Understanding your psychological relationship with money is critical for the self-employed. In fact, your relationship with money may change when you become your own boss – so, pay attention to your thoughts, feelings, and reactions when it comes to money.
Do you act as if money grows on trees? Does it flow through your fingers like water? Are you miserly to a fault? Or, somewhere in between – frugal, but smart about money? You need to know yourself and do whatever you need to do in order to stay financially solvent.
Money (specifically cash flow) can be a huge stressor for the newly self-employed.
For some people, they are less stressed about their finances when they work for themselves; but, for others it is far more stressful and they often end up continually obsessing about their bank balance.
When you decided to work from home, there is a good possibility that one objective was to be happier and healthier. Obsessing about your bank balance does not contribute to a happier, healthier life.
It is very important to look at your relationship with money and how you react to financial challenges – and . . . I can promise that you will have challenges. The goal is to learn to handle every situation without obsessing.
Planning and follow through are two major factors in handling money well. When you are faced with a money challenge, figure out what went wrong? What did you do, or not do, that created the problem? Then, make adjustments so it does not happen again. In other words, learn from your mistakes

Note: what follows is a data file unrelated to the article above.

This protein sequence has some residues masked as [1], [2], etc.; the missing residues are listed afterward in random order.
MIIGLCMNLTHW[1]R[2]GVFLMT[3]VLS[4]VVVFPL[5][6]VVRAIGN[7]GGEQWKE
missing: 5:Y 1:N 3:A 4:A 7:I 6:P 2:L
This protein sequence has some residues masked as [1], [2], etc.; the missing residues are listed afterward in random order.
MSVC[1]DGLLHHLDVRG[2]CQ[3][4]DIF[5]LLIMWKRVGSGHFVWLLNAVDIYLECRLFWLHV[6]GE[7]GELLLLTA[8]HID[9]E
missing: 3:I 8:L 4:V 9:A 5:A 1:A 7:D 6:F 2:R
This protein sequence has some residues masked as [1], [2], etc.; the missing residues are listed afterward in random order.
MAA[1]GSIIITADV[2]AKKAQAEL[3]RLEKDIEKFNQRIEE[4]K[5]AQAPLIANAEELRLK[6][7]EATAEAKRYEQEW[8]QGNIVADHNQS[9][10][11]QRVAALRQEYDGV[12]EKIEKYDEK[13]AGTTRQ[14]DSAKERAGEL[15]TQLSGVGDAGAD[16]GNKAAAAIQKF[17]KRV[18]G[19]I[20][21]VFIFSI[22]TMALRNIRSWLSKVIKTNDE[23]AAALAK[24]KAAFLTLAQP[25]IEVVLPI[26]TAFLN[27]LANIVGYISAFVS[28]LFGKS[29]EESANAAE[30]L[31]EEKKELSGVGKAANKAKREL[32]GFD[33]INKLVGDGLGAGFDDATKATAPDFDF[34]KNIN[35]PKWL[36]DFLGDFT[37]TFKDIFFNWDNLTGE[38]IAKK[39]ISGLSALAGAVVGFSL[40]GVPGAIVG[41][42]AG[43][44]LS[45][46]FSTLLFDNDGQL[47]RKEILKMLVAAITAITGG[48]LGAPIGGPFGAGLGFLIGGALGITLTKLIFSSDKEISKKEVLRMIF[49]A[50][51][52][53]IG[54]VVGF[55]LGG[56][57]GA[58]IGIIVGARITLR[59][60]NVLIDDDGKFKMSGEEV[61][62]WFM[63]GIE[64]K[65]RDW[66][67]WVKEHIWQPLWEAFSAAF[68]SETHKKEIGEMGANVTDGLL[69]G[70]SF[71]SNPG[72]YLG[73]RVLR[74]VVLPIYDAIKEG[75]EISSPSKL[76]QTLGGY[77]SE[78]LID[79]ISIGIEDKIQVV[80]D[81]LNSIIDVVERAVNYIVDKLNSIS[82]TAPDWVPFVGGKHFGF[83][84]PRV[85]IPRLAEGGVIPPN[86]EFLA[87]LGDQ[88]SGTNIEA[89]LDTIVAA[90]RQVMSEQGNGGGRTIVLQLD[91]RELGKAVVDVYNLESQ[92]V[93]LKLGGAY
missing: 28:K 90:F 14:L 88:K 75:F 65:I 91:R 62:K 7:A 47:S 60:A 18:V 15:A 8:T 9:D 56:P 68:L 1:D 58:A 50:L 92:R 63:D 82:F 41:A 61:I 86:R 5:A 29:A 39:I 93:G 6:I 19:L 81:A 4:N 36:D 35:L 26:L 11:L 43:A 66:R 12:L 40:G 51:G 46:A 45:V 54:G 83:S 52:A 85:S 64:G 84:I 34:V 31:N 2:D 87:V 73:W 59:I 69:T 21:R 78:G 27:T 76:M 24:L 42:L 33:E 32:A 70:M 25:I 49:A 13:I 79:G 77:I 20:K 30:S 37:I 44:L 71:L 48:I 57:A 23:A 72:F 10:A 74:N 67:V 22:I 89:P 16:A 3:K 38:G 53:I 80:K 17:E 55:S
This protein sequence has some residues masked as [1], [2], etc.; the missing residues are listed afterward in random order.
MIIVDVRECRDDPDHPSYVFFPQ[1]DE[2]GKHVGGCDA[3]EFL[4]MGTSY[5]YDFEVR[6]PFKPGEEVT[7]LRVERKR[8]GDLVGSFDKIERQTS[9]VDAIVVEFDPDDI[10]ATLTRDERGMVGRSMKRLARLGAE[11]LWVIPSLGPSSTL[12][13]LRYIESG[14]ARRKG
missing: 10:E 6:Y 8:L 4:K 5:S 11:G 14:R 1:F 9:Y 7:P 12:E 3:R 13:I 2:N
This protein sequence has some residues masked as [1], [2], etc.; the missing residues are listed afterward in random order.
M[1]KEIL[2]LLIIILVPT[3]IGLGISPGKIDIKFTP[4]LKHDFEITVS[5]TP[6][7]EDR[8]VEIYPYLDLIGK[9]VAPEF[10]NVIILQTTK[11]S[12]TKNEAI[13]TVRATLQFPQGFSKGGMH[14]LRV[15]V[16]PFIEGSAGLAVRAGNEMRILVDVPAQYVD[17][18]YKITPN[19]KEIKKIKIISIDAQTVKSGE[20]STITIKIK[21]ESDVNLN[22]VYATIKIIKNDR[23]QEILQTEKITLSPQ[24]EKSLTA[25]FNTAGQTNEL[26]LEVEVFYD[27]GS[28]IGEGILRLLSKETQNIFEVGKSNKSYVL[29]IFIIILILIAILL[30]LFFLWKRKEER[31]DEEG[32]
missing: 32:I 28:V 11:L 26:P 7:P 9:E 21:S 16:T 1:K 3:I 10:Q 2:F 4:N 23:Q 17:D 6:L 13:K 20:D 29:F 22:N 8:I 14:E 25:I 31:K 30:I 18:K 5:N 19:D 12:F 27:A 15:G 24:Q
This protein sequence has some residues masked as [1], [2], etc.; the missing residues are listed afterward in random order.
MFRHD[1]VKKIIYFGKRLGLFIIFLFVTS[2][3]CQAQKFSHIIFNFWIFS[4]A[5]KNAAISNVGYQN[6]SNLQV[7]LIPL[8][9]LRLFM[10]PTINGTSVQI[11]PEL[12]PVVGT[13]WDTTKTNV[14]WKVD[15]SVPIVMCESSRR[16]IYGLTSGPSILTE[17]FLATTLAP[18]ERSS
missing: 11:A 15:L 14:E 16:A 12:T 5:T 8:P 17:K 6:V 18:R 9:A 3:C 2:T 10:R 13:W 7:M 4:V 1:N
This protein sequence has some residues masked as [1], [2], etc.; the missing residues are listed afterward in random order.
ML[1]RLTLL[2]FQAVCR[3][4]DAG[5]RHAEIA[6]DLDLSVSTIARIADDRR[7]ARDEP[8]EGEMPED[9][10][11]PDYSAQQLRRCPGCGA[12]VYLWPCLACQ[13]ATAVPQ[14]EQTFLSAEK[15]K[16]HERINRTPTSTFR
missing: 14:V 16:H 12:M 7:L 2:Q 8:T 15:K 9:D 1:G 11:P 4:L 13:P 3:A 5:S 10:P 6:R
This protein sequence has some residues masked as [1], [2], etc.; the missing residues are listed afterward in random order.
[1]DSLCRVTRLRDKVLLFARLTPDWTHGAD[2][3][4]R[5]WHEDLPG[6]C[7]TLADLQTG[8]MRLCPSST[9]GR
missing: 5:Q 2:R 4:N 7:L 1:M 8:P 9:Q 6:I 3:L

If you can’t make the analysis and adjustments on your own, find someone to help you!
The Potential Problem
Problems generally stem from erratic income.
- You may earn a different amount (or nothing) every day.
- You won’t get a paycheck every month or every two weeks.
- There is no set salary or hourly wage that you can depend on – as is the case when you work for someone else.
Depending on your business and how you have chosen to work, you may bill by the day, by the hour, by the word, or by the sale, etc. With any of those scenarios, your income is directly linked to your productivity and time management – and it is rarely constant.
- To think of time as money – and you can’t “waste” a minute.
- To work around the clock – it becomes an obsession to keep the money flowing.
- To ignore you family and your health and work far too many hours – for the money.
When money becomes the center of your world, it leads to unhealthy behaviors.
For example: You tell yourself that you have been working really hard and deserve a reward. You decide to splurge on a $30 widget that you really want. You tell yourself it’s OK because you can work an extra hour on the ABC Project and earn the money back. Unfortunately, things do not go as planned and you earn $20 less that day, so you cancel plans with your family and manage to almost break even. That is a lose-lose from every angle.
Every decision you make is based on money, which means your psychological relationship with money is not a healthy one – and makes it difficult to be happy.
Set strict time limits for working and set clear, realistic earning goals that are doable within your chosen time limits
For example, you may set a realistic goal of earning $170/day. Then, you make sure that you earn at least that much before closing time (e.g. 5:oo pm). If you earn more, GREAT! But, you only work overtime if you fail to meet your goal. Using this type of system creates a more stable income and a much healthier lifestyle.
When you are your own boss, a healthy psychological relationship with money can be a critical factor in whether you are successful, or not. So pay attention!